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As Maine's climate continues to change, so does its growing scallop farming industry

Scallops can clean seawater around them. But combatting effects from climate change like storm surge and warming waters pose a potential threat.

BELFAST, Maine — When you work on the water in Maine, the cold months make for hit-or-miss days.

For Andrew Peters and his three-person crew, undocking from Buck's Harbor Marina in Brooksville to tend to their scallops is a year-round venture. 

It takes about 45 minutes by boat to get to the scallop farm. Along the way, Peters' crew counts and cleans small scallops. The ones he was monitoring in in December were about an inch or so and needed another two years to grow to market size.

"All my life I wanted to work on the water and make a living working on the water, and when I was younger, I wanted to be a lobsterman," Peters said while steering the boat through islets on Penobscot Bay.

Peters, who grew up in New York, said he lived near Portland and worked as a sternman on a lobster boat. He wanted to be a captain himself. 

"I've been on a waitlist for eight years, and within the last 10 years I've realized there are other ways to make a living on the water and one day is to scallop farm," Peters said.

But when you eat a scallop from Maine, chances are you are eating a wild caught scallop. The harvest of wild scallops happens normally in winter. Scallops also take a long time to grow, sometimes two to three years to reach a marketable size.

Meaning, if you want to start a farm, it takes a big investment.

"Getting product to the market has only been in the last few years. It's been a long effort, and the industry just seems to be taking off now," Peters said.

Peters said the first two years of his business was just growing scallops.

But if it's this much effort to have a scallop farm, why not join the hundreds of people who harvest wild scallops?

"It's nearly impossible to get into wild fisheries in Maine," Peters said. "Wild scallops have a lottery system, and it's also a limited-entry system. As a young person, it's one of the only ways into entering making a living on the water."

Once the crew makes it to the farm, they get to work. Small scallops are put into nets to swim freely around as they grow. Larger scallops are drilled onto long ropes, suspended in the water. This gives them a large range to grow and move around.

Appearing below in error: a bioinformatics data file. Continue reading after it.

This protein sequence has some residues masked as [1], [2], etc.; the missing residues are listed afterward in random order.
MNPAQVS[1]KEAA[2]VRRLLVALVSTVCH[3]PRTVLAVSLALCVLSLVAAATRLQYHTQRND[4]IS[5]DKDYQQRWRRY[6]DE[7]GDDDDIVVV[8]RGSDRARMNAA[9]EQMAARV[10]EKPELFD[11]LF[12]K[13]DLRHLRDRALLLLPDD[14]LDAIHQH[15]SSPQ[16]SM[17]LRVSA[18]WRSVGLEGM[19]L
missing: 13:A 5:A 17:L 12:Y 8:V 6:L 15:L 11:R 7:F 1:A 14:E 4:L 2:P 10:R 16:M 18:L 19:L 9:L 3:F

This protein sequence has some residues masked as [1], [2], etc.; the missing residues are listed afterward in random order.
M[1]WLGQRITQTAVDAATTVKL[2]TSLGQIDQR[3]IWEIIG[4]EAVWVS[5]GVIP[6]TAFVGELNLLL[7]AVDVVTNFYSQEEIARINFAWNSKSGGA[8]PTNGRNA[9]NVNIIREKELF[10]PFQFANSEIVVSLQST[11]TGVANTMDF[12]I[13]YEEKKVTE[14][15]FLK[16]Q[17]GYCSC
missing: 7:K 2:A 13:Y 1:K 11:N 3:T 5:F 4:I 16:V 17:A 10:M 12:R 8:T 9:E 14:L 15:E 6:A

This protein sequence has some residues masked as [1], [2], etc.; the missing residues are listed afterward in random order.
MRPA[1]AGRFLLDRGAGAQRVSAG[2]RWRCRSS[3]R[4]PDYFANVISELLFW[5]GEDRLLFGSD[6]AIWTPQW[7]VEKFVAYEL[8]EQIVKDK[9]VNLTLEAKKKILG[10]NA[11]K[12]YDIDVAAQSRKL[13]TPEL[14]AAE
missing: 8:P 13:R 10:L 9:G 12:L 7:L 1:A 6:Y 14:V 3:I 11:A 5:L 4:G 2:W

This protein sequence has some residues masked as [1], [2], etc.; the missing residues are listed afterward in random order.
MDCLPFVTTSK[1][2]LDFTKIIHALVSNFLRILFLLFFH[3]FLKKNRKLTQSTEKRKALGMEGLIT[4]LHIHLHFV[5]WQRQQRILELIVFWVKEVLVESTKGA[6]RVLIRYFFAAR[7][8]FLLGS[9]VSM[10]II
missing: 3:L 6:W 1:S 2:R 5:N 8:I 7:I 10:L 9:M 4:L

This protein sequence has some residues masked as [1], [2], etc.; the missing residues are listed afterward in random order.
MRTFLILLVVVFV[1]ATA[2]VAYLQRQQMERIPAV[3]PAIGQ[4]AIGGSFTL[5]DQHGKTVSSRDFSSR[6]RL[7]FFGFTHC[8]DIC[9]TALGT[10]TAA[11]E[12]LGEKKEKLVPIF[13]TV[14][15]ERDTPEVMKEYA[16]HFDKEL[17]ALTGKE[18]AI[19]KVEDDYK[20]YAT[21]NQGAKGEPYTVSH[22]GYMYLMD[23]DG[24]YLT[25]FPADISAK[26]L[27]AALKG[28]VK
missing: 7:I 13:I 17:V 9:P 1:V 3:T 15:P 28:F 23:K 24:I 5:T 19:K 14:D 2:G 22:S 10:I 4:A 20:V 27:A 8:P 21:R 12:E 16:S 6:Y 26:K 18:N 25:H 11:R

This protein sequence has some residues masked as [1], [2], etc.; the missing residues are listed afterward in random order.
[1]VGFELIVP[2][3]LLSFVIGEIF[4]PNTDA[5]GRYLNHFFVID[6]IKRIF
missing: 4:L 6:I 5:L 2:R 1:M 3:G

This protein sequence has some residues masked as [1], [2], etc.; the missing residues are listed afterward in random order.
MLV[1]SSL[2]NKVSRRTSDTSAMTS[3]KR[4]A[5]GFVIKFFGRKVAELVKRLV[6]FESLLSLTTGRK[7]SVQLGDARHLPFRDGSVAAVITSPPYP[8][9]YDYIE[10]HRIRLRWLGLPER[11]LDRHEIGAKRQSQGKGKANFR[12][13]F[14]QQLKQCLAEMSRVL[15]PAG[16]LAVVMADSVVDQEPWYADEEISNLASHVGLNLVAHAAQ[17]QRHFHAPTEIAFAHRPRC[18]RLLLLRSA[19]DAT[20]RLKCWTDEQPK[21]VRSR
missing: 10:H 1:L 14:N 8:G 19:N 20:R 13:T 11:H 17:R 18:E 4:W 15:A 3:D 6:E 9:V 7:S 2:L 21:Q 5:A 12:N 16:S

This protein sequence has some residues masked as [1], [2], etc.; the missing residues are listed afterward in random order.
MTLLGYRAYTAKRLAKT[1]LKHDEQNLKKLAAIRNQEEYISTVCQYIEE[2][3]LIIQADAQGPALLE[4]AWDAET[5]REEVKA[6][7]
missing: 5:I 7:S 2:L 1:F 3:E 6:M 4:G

Peters' farm is called Vertical Bay, and the structure he uses for growing scallops suits the name.

"Everyone likes scallops, just no one knows how to grow them," Peters said. "There has been a concerted effort for a number of years to try and bring the knowledge of how to farm scallops from Japan."

Peters said he and a group of farms were planning a trip to Japan to learn more trade knowledge.

On board Peters' boat, there was another crew member who is also a researcher at University of Maine.

Christopher Noren sifted through the young scallops and counts them into their pens. But he is also studying the best ways scallops can grow for his research. He said growing scallops requires buy in, but they don't need food or other supplements.

"Scallops, mussels, oysters -- they require almost no nutrient input. ... They are actually better in some ways because they take in water, filter out nutrients, and shoot out cleaner water than before," Noren said.

Noren also said the buy-in to grow more scallop farms is important, as far more of Maine's coastline and offshore areas could be home to scallop farms than other shellfish.

"It can be massive, because scallops tend to grow further offshore. Almost every area of offshore there could potentially grow scallops, whereas oysters, we are at the northern temperature range," Noren said. "Scallops are the ideal, but we are at the southern range."

Noren said this can pose a potential risk to the scallop industry, both wild and farmed, as waters in Maine continue to warm.

"Scallops prefer about 10 to 15 degrees Celsius for growth, but if you get around 22 degrees Celsius, that's when they start to die. ... That could be a danger to wild and aquaculture scallops," Noren said.

He added that southern Maine reaches those high temps during peak summer.

But, Noren said, while the future of the industry could be threatened by climate change, as will the lobster industry, there should be no deterrence for fishermen to expand into aquaculture farming, like Peters did.

"They are a positive enterprise overall," Noren said. "It really presents a lot of cool opportunities for new entrants into the field as well."

As the crew on Vertical Bay cleans up and starts their nearly hourlong boat ride back, Peters said he welcomes more people farming scallops in the future.

"I think growing the number of scallop farms is an incredibly positive thing. You are increasing the viability of a coastal economy, you are providing more jobs in the sense that I got two paid employees on the boat right now and if I wasn't doing this we'd all be doing some else, I don't really know," Peters said.

Peters said his is one of the largest scallop farms in the state, and he said he hoped it's a legacy that can continue.

"We are trying to develop an industry that will help Maine's economy, to be resilient and move on," Peters said. "I have a 1-year-old son, and I want him to have something to do when he's my age, something positive for the community and positive for the environment."

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